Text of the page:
Now, Mr. Wines make some point about the concessions and admissions by Napue in this case.

I don’t sole read the record.

Hamer pled guilty to the crime in which he was charged.

This petitioner pled not guilty, submitted his case to a jury and the record here shows through the testimony of one of the police officers who testified in the post-conviction proceeding (Inaudible) that when he was present in court, Napue took the stand and testified and he heard Napue, the petitioner here, testifying in his own defense.

In the post-conviction proceeding here, Napue gave detailed testimony explaining how he happened to know Hamer and explained it quite diametrically opposed to the version which Hamer gave in his prosecution.

He explained that he was at home with his wife when Hamer came there in an automobile and someone told him that is rumor, Hamer had been wounded and he assisted this other person in helping Hamer because Hamer was sent to him to have been wounded.

And that’s how he happened to know of the incident of Hamer being wounded.

So that his testimony, we must presume that his testimony in the post-conviction was the same testimony gave in his own defense at his trial.

He — he denied that he was a participant in this crime.

He pled not guilty.

He submitted his case to the jury.

And in his post-conviction case, he gave detailed denials of his participation in this crime.

And he claims in his testimony and in his affidavit that not only was Hamer aligned with regard to this promise, and his point is this.

George N. Leighton:

That had Hamer testified truthfully, then his lawyer would have had the opportunity to have revealed to the jury that this man is giving this testimony not because he’s telling the truth but because he’s hoping that his 199 years would be reduced, and it’s a very important principle of law.

In People versus Savvides, I think the best proof that I have or the best case that we can find in this country, and I concede that it was not a case construing the Fourteenth Amendment, it was the case in which the Court of Appeals of New York ruled that the duty of the prosecutor whose witnesses lie in the presence of the jury is to speak up immediately and tell the Court and jury, “My witness is lying.”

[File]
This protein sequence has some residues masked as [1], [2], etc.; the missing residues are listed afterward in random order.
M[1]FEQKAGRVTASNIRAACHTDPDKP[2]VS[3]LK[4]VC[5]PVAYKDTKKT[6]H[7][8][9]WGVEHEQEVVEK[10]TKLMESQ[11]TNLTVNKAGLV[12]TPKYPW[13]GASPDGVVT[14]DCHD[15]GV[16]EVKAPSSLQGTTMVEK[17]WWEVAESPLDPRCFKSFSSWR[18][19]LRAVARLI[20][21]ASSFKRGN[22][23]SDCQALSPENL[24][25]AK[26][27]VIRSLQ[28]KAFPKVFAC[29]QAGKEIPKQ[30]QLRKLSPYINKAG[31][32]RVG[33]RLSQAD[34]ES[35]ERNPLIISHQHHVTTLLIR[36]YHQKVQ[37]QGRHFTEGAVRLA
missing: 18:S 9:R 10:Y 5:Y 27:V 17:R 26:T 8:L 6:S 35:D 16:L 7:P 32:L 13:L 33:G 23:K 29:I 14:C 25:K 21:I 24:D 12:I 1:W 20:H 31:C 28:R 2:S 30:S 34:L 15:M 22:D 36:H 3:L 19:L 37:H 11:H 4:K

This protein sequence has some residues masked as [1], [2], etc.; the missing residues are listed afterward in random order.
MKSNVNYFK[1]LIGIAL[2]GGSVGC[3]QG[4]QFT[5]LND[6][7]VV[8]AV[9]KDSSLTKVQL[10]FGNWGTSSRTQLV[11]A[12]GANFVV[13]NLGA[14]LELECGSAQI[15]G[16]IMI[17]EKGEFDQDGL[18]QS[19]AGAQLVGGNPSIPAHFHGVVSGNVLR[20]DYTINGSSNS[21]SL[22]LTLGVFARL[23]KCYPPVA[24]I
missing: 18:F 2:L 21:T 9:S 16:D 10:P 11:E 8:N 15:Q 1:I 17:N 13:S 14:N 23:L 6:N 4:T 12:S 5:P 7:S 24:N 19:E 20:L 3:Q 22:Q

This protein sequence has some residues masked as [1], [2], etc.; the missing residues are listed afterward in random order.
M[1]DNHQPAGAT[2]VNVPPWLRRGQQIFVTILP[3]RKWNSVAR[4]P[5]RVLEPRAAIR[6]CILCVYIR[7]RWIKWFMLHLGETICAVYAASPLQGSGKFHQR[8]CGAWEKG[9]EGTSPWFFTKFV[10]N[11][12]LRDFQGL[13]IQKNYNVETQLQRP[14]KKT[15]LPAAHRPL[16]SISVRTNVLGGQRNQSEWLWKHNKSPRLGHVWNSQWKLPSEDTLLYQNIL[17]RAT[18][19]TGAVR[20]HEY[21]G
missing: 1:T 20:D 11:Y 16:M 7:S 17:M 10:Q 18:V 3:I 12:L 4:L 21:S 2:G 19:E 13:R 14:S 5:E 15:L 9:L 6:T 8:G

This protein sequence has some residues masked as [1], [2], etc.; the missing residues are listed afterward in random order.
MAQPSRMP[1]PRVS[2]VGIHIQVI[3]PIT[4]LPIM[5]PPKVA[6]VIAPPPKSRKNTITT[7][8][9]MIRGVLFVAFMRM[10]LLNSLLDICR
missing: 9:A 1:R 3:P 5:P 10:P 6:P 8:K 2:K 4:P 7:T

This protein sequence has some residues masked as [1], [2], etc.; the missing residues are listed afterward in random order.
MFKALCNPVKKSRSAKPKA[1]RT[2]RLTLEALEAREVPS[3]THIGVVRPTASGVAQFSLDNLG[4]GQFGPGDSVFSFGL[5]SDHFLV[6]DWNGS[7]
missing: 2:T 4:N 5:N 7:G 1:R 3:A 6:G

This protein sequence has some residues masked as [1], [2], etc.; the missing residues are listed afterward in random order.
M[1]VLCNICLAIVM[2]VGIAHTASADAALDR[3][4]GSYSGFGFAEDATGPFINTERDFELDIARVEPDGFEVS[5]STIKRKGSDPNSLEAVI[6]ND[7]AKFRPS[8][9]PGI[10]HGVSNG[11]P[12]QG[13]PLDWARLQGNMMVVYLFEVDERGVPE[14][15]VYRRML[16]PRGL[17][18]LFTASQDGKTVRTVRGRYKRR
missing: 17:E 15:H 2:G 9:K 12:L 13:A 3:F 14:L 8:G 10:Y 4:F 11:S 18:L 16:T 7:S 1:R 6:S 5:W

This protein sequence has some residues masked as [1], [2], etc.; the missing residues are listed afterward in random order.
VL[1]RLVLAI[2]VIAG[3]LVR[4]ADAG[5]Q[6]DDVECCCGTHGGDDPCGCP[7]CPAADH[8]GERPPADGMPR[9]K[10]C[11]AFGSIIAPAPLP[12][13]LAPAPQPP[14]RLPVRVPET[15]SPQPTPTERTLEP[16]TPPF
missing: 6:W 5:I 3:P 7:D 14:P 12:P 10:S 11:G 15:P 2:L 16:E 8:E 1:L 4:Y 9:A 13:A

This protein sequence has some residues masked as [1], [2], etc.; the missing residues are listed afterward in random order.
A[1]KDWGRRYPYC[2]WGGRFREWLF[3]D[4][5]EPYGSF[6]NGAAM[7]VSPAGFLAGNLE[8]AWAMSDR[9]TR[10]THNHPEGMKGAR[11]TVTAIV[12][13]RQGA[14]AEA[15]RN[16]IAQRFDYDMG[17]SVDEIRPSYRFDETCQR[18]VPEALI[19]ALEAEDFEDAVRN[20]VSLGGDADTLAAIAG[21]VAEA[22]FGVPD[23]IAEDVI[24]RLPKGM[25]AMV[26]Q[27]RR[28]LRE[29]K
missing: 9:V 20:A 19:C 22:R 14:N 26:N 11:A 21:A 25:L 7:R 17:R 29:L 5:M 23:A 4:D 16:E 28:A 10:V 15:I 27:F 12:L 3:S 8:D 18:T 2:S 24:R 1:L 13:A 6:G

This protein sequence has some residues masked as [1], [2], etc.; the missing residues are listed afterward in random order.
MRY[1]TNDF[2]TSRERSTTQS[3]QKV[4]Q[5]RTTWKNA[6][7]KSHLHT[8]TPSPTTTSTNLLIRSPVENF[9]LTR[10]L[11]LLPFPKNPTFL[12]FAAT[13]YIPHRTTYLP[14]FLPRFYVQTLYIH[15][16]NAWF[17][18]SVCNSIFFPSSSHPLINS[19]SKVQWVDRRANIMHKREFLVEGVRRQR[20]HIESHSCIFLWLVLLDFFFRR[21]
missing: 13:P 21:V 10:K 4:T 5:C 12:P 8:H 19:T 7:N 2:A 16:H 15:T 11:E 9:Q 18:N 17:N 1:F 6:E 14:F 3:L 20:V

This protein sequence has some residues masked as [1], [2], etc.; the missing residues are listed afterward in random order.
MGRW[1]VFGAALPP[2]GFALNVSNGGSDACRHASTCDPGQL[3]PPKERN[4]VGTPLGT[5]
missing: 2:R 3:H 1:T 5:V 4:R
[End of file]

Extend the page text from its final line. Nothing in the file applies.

That’s the duty of the prosecutor.

That’s the tenor of a fair trial before one of our state courts or jury.

Otherwise, due process doesn’t mean what we think it means.

And this petitioner said that when Hamer lied about a public defender and he knew Maury Myer from a public defender.

Why?

Because he had seen Maury Myer in the penitentiary.

He knew that Maury Myer was not a public defendant.

And Hamer was trued enough to know that by same public defendant, he was creating an impression, which was not only misleading but basically untrue.

He gave the impression to that jury that a public defender who couldn’t help him was — made a promise of recommending leniency which he couldn’t make.

And the man who recommended — who — who told him that was the man who was standing before the jury, eliciting from him a false bit of testimony which, if revealed, would have lead the — the way to the truth to being shown to that jury.

And inherent in this due process question is the duty of the prosecutor, an indispensable part of a trial and living up to the finest tradition of the bar when a witness of his tells a lie, to speak up promptly and reveal that fact to court and jury and accord to the man before the bench and bar a fair trial.

Thank you.

Earl Warren:

Mr. Leighton, before you sit down, on behalf of the Court, I — I would like to thank you for your representation of this defendant.

We understand that you are not here as a paid advocate but — but you are here by assignment of the Supreme Court of — of Illinois.

And that is a great public service for lawyers to perform and we always feel comforted when lawyers do act in that manner.

We thank you, sir.

George N. Leighton:

Thank you.

Earl Warren:

And Mr. Wines, we — we thank you for your usual frankness with the Court, for your fairness to your opponent and for the fervency of your representation —

William C. Wines:

Thank you, Your Honor.

Earl Warren:

— to the people of Illinois.

We’re adjourned.

William C. Wines:

Thank you.